Wilfred Francis Weetman was born April 5, 1927 in Williams Lake to Ted and Myrtle Weetman of Brunson Lake.
The eldest of eight children, Wilfred was raised on the ranch at Brunson Lake with his siblings Ethel, Kay, Fran, Dorothy, Winnie, Eddie and John.
Ted and Myrtle lived and worked on the ranch with their children until their later years when their children each married and set off to raise children of their own.
Wilfred continued to live at Brunson Lake and started his own family when he married Josephine Johnson in 1967.
On March 7, 1969 Wilf and Josephine were blessed with the arrival of their son Wade Randall Weetman.
Sadly Josephine passed away in 1973 leaving Wilfred alone on the ranch to care for their young son.
With the love and support of his family Wilfred and Wade lived together on the ranch.
That was all to change when Wilfred accepted an invitation to dinner one summer evening.
There he met Shirley, Garratt, who was raising three teens on her own in Surrey, and had come to visit her eldest daughter Linda who was living in Williams Lake.
As the story goes Wilfred and Shirley were thunderstruck and a new chapter was about to begin in each of their lives.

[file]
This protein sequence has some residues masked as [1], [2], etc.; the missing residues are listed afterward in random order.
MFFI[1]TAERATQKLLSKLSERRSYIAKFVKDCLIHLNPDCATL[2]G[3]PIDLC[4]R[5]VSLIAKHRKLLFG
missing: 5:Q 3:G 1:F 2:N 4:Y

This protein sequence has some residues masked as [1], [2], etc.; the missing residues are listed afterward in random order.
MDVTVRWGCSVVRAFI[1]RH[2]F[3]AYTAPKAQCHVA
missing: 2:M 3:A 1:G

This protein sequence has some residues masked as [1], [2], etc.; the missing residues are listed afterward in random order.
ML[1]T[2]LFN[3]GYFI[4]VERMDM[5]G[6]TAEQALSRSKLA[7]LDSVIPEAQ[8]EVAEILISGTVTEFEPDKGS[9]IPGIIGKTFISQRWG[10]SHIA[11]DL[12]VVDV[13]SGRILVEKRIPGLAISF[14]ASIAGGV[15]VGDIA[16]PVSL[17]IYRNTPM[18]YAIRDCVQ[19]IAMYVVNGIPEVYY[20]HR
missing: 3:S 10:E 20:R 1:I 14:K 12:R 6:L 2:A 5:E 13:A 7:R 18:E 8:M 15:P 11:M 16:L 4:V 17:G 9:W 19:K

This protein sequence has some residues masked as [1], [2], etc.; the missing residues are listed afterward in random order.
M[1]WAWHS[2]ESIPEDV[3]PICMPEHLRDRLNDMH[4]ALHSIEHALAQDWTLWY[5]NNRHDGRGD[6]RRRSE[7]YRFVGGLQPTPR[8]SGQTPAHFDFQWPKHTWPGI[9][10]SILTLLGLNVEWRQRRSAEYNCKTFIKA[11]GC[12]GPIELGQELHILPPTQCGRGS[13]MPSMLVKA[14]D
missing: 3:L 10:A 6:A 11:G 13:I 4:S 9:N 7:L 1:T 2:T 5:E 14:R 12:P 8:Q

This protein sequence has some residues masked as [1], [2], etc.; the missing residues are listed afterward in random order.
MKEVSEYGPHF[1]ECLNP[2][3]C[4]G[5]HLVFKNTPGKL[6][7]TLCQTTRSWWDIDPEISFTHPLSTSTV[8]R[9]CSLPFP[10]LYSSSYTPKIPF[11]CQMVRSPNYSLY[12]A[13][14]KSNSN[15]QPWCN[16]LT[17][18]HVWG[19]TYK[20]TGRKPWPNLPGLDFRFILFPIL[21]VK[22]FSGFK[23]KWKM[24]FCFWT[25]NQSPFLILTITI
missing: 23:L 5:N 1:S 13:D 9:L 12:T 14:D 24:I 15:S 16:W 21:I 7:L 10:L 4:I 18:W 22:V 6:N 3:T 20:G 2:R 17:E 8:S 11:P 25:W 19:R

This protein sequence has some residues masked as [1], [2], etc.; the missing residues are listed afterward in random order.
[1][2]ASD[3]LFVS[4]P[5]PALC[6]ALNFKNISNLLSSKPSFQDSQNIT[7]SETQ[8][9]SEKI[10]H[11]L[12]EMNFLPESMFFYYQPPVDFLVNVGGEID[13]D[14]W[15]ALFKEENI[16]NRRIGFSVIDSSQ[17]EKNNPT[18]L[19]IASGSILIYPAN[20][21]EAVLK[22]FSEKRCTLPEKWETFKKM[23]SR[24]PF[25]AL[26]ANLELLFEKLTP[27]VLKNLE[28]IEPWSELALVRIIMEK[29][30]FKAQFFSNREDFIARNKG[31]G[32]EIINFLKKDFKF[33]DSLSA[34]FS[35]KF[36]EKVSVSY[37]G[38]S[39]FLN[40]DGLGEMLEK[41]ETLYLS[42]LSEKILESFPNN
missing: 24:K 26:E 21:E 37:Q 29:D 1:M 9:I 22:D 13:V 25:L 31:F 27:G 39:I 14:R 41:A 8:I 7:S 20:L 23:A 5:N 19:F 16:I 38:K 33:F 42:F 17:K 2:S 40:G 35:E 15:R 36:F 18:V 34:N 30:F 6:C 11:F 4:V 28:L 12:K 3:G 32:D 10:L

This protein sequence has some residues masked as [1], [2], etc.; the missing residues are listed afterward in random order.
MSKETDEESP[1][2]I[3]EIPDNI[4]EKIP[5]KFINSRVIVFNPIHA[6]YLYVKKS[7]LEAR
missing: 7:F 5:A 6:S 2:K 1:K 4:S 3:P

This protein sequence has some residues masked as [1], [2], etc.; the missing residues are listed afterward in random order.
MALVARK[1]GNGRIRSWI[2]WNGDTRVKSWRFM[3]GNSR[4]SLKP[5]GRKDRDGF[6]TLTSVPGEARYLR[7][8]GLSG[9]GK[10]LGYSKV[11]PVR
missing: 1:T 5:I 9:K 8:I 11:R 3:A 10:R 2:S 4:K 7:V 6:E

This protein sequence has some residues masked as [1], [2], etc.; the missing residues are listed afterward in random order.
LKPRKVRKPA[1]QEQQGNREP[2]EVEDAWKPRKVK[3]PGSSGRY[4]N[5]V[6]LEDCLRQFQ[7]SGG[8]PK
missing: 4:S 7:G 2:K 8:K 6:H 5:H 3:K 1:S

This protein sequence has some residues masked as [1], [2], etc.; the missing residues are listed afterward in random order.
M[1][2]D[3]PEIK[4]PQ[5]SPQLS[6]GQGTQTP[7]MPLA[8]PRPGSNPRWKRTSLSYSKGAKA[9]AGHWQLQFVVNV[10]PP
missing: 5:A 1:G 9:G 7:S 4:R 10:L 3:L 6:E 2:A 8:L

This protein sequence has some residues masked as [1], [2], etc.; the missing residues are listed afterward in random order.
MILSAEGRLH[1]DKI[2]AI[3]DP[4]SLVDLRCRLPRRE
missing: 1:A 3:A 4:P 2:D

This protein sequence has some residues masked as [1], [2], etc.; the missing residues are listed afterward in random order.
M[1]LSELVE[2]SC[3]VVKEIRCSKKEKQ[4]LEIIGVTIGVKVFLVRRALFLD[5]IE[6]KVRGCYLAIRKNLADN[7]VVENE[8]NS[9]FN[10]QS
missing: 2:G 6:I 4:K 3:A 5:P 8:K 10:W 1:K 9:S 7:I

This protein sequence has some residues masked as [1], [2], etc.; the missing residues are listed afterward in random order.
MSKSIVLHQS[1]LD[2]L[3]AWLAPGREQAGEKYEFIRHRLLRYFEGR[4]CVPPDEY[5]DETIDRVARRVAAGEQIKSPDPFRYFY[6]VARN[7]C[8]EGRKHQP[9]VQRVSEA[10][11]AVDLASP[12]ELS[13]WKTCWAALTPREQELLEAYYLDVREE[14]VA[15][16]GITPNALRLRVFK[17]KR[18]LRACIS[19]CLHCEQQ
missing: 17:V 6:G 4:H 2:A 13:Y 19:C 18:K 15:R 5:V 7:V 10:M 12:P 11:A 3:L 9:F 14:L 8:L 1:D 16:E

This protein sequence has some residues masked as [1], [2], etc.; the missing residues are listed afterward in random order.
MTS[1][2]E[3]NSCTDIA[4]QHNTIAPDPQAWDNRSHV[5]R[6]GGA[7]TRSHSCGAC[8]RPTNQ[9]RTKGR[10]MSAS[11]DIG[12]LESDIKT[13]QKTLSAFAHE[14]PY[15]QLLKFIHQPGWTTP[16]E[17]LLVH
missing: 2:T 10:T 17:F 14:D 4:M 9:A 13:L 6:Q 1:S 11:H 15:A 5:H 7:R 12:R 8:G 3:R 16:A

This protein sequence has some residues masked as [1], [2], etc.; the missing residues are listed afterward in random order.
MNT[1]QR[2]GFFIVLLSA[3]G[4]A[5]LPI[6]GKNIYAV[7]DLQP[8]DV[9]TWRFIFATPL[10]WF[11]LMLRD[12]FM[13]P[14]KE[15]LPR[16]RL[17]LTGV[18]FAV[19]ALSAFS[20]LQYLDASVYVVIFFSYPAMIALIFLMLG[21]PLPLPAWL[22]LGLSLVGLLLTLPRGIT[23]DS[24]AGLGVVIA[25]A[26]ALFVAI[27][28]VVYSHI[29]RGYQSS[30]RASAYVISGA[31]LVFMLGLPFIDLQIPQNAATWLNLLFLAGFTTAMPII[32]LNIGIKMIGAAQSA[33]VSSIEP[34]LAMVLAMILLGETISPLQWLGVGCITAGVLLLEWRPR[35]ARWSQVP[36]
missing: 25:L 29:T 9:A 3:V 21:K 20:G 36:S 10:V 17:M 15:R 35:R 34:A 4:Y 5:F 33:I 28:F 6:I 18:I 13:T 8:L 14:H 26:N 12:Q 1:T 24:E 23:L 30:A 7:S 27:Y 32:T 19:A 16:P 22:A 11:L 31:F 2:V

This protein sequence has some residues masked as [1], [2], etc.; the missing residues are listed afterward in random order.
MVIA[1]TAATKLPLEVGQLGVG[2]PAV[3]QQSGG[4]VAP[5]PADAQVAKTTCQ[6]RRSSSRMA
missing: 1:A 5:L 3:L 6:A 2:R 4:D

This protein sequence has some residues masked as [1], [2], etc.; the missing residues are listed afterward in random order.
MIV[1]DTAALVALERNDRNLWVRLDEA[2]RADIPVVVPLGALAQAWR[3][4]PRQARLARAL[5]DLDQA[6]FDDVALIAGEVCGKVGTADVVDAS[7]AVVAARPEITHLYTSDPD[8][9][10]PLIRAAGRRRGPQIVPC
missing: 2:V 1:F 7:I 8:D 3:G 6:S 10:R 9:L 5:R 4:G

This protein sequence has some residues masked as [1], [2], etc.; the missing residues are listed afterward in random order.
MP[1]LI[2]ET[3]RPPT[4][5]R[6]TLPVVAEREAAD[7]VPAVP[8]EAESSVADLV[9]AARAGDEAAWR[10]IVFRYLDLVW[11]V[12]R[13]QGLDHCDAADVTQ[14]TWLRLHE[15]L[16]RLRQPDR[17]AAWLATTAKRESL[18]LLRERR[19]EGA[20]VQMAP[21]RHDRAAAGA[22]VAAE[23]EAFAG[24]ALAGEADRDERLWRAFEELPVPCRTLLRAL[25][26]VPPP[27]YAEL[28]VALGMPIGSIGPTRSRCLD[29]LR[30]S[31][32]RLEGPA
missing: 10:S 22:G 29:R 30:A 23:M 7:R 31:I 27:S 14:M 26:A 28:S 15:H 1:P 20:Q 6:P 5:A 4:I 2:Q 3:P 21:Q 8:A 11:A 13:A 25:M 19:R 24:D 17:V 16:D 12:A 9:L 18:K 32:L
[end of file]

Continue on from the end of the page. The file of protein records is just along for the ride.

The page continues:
Shirley, her son Bill, 18, and twins Tammy and Terry, 14 soon moved to Brunson Lake. To move three teenagers from the coast to a ranch in the Cariboo was a bit of a shock to all the kids: Bill, Tammy and Terry who didn’t have a clue about the ranching lifestyle, and Wade, who, until then had been an only child.
On October 10, 1975 Wilfred and Shirley were married. Including Shirley’s eldest daughter, Linda, they were now a family of seven.
Wilfred lovingly accepted his new family at the ranch and looked forward to their new life together. Now he had a haying crew.
Life was good and just when they thought things couldn’t get any better a new surprise was to enter their lives. On September 27, 1976 Robert Wilfred Weetman arrived into the world and completed the family for a total number of eight, much to the delight of everyone.
It was destiny and as time would pass it would be young Robert who would carry on the family tradition as a third generation rancher at Brunson Lake.
Wilfred was a man of the earth and one of his greatest pastimes was tending to his garden. With eight mouths to feed he needed to make sure that no one went hungry.
This resulted in a two-acre garden plot of plush green vegetables that was the envy of any passerby who happened to be travelling past the ranch.
Wilfred’s potatoes were known to grow to the size of softballs and bigger but it was his fascination with zucchini that had the women in the family spinning. “Just look at the size of these things,” he’d say.
They ate zucchini raw, baked and fried. They made cakes cookies and bread with it. They canned it, froze it, and pickled it. They even made pineapple out of it if you can imagine.
Wilfred also enjoyed bird watching and there wasn’t a bird that landed at the ranch he couldn’t identify.
One year he came across an abandoned nest of cold eggs and took them home to the incubator.